As criticism grows that same-sex couples have faced discrimination in Kansas foster care and adoption programs, Gov. Sam Brownback of Kansas said Tuesday that he favored a thorough audit of the system.
But Brownback deflected recent calls for the removal of Phyllis Gilmore as secretary of the Department for Children and Families.
“Phyllis is a good person with a strong set of experiences and background,” he said. “Let’s take a look at what’s happening in the system.”
Several same-sex couples have said they faced unfair treatment from DCF, including cases in which the agency recommended taking children from lesbian foster parents who wanted to adopt.
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“The policy for our placement of children is what’s in the best interest of the child,” Brownback said.
He said state and federal laws favor keeping sibling groups together and placing children with relatives whenever possible.
“You’ve got all those factors in some of these cases that people are talking about,” he said.
Placement home studies are conducted by contractors in the state’s privatized system, Brownback said, and he thinks the system ought to be reviewed by auditors.
“I think some people really question whether we’re getting children into the right foster care situation,” he said. “We’ve had a growing number of children in foster care, and I don’t like to see that. Apparently it’s because of length of time in foster care, not so much the number. But I think it’s worth another set of eyes looking into it.”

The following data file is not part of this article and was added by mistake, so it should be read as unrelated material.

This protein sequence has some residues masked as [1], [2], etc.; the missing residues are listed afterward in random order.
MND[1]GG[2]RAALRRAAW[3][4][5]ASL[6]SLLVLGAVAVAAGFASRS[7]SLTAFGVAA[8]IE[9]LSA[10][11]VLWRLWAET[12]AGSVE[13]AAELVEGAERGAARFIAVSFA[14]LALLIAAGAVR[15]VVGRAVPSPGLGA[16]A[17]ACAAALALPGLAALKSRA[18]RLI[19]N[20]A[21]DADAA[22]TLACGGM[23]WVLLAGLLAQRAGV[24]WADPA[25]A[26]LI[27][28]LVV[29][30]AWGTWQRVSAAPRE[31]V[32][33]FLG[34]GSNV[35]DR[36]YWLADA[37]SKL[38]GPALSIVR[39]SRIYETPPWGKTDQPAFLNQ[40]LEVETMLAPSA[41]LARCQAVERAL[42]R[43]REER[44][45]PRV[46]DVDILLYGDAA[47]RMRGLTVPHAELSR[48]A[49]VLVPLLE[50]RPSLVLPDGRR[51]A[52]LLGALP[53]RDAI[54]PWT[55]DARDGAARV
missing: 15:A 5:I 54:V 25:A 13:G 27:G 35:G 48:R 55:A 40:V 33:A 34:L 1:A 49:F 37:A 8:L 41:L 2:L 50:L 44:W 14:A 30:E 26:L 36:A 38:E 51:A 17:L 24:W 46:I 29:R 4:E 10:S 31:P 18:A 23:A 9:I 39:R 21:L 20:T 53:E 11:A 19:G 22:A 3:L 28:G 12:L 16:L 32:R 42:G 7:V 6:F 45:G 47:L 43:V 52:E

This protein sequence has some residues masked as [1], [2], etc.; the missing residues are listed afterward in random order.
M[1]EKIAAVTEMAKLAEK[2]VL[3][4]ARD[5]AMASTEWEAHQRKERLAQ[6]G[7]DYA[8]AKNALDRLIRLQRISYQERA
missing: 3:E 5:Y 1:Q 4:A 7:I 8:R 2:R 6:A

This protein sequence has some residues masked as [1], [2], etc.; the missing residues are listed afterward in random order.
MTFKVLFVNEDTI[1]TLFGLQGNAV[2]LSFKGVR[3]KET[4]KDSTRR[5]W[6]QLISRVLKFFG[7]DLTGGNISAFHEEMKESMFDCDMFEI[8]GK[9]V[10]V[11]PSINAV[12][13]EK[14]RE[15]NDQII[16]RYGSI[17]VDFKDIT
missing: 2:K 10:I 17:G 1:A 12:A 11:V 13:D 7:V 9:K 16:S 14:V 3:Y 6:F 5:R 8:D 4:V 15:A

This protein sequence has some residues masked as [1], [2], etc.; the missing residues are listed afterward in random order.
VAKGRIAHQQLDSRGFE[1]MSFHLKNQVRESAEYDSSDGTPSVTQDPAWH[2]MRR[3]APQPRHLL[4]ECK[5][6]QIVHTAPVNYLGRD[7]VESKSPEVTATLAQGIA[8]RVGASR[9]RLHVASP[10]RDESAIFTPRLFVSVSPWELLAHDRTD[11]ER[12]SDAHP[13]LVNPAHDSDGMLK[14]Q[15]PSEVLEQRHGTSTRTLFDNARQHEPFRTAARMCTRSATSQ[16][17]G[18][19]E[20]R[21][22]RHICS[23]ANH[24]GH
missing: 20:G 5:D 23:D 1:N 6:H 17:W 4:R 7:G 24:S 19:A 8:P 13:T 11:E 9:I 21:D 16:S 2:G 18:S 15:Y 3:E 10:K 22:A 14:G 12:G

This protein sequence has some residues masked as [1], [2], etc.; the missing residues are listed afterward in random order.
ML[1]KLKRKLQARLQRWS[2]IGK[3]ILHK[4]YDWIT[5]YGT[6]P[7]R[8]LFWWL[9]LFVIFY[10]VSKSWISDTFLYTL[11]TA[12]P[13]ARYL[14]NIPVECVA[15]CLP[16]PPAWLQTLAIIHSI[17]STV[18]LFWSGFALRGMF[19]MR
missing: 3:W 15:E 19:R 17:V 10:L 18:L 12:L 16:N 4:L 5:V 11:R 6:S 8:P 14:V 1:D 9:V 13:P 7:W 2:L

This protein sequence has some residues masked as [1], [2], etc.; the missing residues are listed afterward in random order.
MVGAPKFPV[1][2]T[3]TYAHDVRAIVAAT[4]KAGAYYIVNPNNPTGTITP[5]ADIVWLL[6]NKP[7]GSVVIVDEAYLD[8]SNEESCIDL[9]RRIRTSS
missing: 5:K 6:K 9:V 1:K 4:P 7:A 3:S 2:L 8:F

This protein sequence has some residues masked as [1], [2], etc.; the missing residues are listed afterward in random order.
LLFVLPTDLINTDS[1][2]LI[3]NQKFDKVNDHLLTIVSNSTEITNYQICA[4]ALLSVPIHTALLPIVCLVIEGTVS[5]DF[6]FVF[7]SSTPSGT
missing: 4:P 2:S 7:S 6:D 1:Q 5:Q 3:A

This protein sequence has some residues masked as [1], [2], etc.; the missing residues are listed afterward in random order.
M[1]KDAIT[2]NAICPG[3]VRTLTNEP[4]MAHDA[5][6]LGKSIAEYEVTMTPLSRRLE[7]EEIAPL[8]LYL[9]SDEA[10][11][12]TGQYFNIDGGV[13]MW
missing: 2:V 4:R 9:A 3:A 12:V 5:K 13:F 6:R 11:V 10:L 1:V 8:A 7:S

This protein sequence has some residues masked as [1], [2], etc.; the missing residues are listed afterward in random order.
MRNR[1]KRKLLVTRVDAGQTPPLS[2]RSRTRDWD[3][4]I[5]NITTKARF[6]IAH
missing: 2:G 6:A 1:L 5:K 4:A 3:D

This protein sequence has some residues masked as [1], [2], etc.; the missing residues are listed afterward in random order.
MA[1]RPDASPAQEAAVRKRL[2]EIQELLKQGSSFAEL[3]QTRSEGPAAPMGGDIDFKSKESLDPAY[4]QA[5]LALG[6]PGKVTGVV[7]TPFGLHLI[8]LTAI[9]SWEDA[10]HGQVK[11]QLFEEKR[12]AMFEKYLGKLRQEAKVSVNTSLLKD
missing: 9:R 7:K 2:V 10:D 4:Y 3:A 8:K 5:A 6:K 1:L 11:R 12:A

Last week, in a sealed 2013 court ruling, a judge wrote that DCF conducted a “witch hunt” looking for negative information about a lesbian couple seeking to adopt an infant they had cared for since birth.
DCF officials have said that they don’t show preference to heterosexual couples over gay and lesbian couples and that for confidentiality reasons they can’t comment on specific cases.
Tom Witt, executive director of Equality Kansas, said Brownback’s call for a review of the system doesn’t go far enough. A thorough investigation is needed into each case in which discrimination has been alleged, he said.
“They’re going to want to make this whole thing go away,” Witt said. “We’re going to insist on a full investigation of these cases.”
In an interview with The Kansas City Star on Monday, Brownback also addressed what he called the state’s security concerns, including the issue of refugees from Syria.
Brownback has drawn intense criticism for his executive order directing no state agency or organization that receives state grant money to participate in the relocation of Syrian refugees to Kansas.
“I do not think it’s prudent for us to bring refugees in from the ISIS region into Kansas,” he said. “ISIS is a franchise operation. We don’t need more potential franchises from ISIS in Kansas.”
Brownback said he is monitoring President Barack Obama’s proposal to close the Guantanamo detention facility and to move detainees to facilities in the United States.
“We don’t know where Fort Leavenworth is on the list, but we’re going to continue to fight,” he said.